Lexmark International’s decision earlier this year to shutter its inkjet printer operations and lay off 550 Lexington workers might have surprised some, but it was mounting evidence of a business in transition. For the past several years, the Lexington-based printer maker has been in the midst of changing strategies and made five key acquisitions since 2010 designed to take the company further from its roots only in printers and more into computer software and services.
During December, Kentucky and its business climate will be featured in a 32-page supplement featured in American Airlines' onboard magazine for passengers. American estimates there's the potential for more than 12 million passengers to see the piece in Hemispheres during the month, according to a news release from Gov. Steve Beshear's office.
Now that Toyota Motor Manufacturing Kentucky has celebrated more than 25 years of operation in Georgetown, more than 20 percent of its workforce is nearing retirement. In hopes of managing the large number of retirements, the company announced an incentive program for eligible workers if they agree to retire in intervals determined by Toyota.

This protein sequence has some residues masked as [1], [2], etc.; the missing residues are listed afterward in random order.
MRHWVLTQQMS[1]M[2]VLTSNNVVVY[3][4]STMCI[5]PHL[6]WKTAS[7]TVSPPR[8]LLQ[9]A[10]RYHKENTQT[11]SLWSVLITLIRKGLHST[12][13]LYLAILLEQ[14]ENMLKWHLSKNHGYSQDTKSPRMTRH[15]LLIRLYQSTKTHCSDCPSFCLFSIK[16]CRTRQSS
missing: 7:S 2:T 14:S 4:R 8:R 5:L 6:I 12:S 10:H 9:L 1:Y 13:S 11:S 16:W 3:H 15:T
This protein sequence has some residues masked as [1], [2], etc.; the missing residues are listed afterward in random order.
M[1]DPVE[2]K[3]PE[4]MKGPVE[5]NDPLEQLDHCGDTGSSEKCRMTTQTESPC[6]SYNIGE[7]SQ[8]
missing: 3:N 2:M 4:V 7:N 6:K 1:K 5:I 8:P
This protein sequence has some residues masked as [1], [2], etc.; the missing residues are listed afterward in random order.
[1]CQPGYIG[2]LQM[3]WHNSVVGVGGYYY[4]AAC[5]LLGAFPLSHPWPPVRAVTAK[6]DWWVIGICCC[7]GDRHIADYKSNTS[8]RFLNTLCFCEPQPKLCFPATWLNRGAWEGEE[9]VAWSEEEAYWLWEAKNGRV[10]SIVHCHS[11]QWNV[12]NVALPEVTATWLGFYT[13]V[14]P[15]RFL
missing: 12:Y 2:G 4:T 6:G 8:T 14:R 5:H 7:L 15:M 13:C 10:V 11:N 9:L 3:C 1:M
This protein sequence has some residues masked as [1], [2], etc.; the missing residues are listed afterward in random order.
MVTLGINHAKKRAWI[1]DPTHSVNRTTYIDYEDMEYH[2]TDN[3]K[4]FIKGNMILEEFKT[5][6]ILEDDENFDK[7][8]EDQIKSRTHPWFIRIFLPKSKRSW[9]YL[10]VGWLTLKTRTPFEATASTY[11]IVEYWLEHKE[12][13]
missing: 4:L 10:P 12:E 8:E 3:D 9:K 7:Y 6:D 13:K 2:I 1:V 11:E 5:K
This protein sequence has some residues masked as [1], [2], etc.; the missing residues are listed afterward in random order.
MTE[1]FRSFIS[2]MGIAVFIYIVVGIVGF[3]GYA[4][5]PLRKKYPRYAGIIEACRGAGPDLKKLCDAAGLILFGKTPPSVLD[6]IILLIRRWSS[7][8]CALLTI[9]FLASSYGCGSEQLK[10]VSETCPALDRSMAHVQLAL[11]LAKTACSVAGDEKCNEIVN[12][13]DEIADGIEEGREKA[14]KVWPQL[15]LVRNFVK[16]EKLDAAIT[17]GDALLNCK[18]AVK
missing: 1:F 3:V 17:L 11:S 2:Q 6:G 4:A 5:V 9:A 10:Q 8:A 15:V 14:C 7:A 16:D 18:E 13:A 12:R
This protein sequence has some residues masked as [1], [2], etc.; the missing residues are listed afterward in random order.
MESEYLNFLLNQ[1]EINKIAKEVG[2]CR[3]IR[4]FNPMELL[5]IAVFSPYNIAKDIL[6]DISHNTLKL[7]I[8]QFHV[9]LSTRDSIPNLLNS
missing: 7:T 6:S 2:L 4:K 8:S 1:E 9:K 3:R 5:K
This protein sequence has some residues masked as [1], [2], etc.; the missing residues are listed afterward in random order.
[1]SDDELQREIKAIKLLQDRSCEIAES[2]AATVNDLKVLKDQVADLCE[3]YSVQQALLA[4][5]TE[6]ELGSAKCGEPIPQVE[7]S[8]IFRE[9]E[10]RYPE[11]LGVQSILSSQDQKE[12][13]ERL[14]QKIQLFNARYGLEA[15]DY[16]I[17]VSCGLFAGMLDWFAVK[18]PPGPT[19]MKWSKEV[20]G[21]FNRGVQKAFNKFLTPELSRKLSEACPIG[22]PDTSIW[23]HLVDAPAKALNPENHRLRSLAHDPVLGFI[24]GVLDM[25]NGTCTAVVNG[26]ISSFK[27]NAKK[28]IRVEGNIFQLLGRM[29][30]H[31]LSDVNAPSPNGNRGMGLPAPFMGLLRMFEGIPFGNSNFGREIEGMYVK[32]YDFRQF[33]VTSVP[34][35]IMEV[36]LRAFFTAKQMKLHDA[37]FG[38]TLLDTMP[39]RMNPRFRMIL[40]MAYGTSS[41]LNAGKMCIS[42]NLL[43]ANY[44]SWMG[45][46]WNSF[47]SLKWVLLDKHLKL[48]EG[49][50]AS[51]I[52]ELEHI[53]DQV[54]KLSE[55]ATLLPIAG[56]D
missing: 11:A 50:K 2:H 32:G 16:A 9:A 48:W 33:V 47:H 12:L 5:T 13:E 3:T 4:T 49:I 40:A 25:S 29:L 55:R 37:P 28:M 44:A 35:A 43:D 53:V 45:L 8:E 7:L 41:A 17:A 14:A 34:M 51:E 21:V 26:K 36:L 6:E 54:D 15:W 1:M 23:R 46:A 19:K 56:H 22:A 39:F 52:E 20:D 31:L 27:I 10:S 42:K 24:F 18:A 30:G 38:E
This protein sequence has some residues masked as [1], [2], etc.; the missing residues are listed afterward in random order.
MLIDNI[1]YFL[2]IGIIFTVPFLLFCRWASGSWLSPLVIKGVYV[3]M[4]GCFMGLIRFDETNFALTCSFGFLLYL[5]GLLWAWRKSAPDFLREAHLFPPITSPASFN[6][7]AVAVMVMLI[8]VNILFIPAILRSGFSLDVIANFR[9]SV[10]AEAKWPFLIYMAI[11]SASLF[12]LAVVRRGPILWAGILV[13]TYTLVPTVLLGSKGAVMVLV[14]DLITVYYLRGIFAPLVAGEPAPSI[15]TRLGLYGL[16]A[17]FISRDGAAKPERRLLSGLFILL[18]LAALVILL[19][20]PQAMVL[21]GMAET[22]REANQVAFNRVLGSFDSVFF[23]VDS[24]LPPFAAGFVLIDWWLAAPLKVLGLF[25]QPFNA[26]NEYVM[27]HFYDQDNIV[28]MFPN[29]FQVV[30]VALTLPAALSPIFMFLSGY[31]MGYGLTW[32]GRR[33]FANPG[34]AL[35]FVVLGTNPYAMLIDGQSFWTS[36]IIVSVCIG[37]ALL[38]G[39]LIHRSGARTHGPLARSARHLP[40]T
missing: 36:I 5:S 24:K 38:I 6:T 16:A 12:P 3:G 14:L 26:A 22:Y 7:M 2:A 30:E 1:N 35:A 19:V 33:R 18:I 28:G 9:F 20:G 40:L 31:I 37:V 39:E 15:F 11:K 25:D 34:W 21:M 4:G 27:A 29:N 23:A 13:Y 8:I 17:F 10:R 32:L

Reducing homelessness in Lexington will in large part depend on the availability of affordable housing. That’s one direction a special government commission seems to be taking. The Mayor’s Commission on Homelessness has produced a draft report. Co-Chair Steve Kay says affordable housing will be key component of the final report. “If we can do a better job of providing adequate housing for those people, we can significantly reduce the numbers of people who are homeless and the number of people who are going to find themselves in a homeless situation. Housing is one of the key parts of what we will be addressing,” said Kay.